Water, a live recording of the performances from tears become… streams become… was released earlier this year. It brings together works by nine composers: Berio, Takemitsu, Fauré, Ravel, Albéniz, Liszt, Janáček, Debussy, and Nitin Sawhney, who wrote seven short Water Transitions for the album as well as producing it. Water was greeted with critical acclaim, Classicalite calling it “a fascinating intellectual journey” and “an astonishing work of piano majesty that is both thought-provoking and spiritually unsettling”, while Gramophone praised Grimaud’s ability to interpret “a multitude of styles with passionate authority”.
Hélène Grimaud has been an exclusive Deutsche Grammophon artist since 2002, and Water was the follow-up to the September 2013 release of her album of the two Brahms piano concertos, the first concerto with Andris Nelsons conducting the Bavarian Radio Symphony Orchestra and the second recorded with the Vienna Philharmonic. Classic FM said: “Hélène Grimaud turns her thrilling, deeply personal brand of music-making to Brahms’s first and second Piano Concertos. Throughout her playing is sensitive, graceful, and commanding without ever feeling forced.” Limelight magazine called it an “utterly remarkable, inspired and inspiring recording”.
Duo, the album she recorded with cellist Sol Gabetta just prior to the Brahms concertos, won the 2013 ECHO Award for “chamber recording of the year”. Previous releases include her readings of Mozart’s Piano Concertos Nos. 19 and 23 on a 2011 disc which also featured a collaboration with singer Mojca Erdmann in the same composer’s Ch’io mi scordi di te?. Grimaud’s 2010 release, the solo recital album Resonances, showcased music by Mozart, Berg, Liszt and Bartók, while her other DG recordings include a selection of Bach’s solo and concerto works, in which she directed the Deutsche Kammerphilharmonie Bremen from the piano; a Beethoven disc with the Staatskapelle Dresden and Vladimir Jurowski which was chosen as one of history’s greatest classical music albums in the iTunes “Classical Essentials” series; Reflection and Credo (both of which feature a number of thematically linked works); a Chopin and Rachmaninov Sonatas disc; a Bartók CD on which she plays the Third Piano Concerto with the London Symphony Orchestra under Pierre Boulez; and a DVD release of Rachmaninov’s Second Piano Concerto with the Lucerne Festival Orchestra under the direction of Claudio Abbado.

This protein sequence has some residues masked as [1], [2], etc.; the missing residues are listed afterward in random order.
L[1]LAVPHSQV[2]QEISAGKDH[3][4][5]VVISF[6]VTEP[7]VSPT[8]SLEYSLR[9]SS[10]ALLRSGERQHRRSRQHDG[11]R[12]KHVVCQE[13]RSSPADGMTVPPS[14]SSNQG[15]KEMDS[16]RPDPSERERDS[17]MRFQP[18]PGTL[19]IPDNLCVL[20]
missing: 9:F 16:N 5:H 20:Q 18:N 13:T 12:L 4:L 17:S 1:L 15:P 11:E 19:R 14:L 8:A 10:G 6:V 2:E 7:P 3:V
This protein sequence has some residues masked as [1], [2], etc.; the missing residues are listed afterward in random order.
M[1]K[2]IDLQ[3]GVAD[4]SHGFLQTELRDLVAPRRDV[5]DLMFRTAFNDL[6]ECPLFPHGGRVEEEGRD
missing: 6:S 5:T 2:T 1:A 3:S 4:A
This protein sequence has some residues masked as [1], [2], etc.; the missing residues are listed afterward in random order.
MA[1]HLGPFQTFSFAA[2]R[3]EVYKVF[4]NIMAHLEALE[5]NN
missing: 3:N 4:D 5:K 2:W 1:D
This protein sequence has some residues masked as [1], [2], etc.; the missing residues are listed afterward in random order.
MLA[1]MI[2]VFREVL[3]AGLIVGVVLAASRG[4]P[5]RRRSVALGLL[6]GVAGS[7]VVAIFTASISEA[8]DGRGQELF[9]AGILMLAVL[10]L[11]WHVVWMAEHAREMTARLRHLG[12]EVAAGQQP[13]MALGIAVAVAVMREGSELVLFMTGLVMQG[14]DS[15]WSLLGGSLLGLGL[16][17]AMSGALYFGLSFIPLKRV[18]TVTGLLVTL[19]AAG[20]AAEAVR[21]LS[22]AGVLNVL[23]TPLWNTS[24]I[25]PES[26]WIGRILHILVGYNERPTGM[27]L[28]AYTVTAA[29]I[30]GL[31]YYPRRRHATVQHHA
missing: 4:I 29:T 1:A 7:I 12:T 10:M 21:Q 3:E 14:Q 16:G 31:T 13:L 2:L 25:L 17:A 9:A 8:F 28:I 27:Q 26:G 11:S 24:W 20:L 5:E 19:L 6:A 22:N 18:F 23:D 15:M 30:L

Hélène Grimaud is undoubtedly a multi-faceted artist. Her deep dedication to her musical career, both in performances and recordings, is reflected and reciprocally amplified by the scope and depth of her environmental and literary pursuits.
credit Marco Berggreve
Born in Moscow, Valery Gergiev initially studied conducting under Ilya Musin at the Leningrad Conservatory. While still a student, he won the Herbert von Karajan conducting competition in Berlin. In 1978, aged 24, Valery Gergiev became assistant conductor of Yuri Temirkanov at the Mariinsky Opera, where he made his debut conducting Sergei Prokofiev’s adaptation of Tolstoy’s »War and Peace«. More than two decades ago, he assumed his current position as director of the legendary Mariinsky Theatre in St. Petersburg, which has since become a cornerstone of operatic culture in Russia.
Valery Gergiev’s close cooperation with the Munich Philharmonic began in the 2011-12 season. Since then, he has performed all symphonies by Dmitri Shostakovich and a cycle of works by Igor Stravinsky with both the Philharmonic and the Mariinsky Orchestra. Since the 2015-16 season, Valery Gergiev is chief conductor of the Munich Philharmonic. As »Maestro der Stadt« (The City’s Maestro) he reaches out to Munich concert audiences with subscription concerts and performances for young people, public final rehearsals, an open-air concert series on Odeonsplatz, and the »MPHIL 360°«-festival, while reaching an international audience with regular live streams and television broadcasts from the Philharmonie im Gasteig.
In September 2016, the first CD recordings under the orchestra’s own label »MPHIL« and which document the conductor’s work with the Munich Philharmonic were released. Further recordings focussing on Anton Bruckner’s symphonies, are in preparation. Travels with Valery Gergiev have taken the Munich Philharmonic to numerous European cities as well as Japan, China, Korea and Taiwan.
The Munich Philharmonic was founded in 1893 through the private initiative of Franz Kaim, the son of a piano manufacturer. Since then, the orchestra has left an indelible imprint on Munich’s cultural life under the leadership of renowned conductors.
In the orchestra’s earliest years – initially under the name "Kaim Orchestra" – conductors like Hans Winderstein, Hermann Zumpe and the Bruckner pupil Ferdinand Löwe guaranteed both a high technical standard of performance and enthusiastic support of contemporary artistry. Right from the outset, their artistic concept included the effort to structure programs and prices to allow access to the concerts by all levels of society. Felix Weingartner, who directed the orchestra from 1898 to 1905, enhanced its international reputation with several tours to other countries.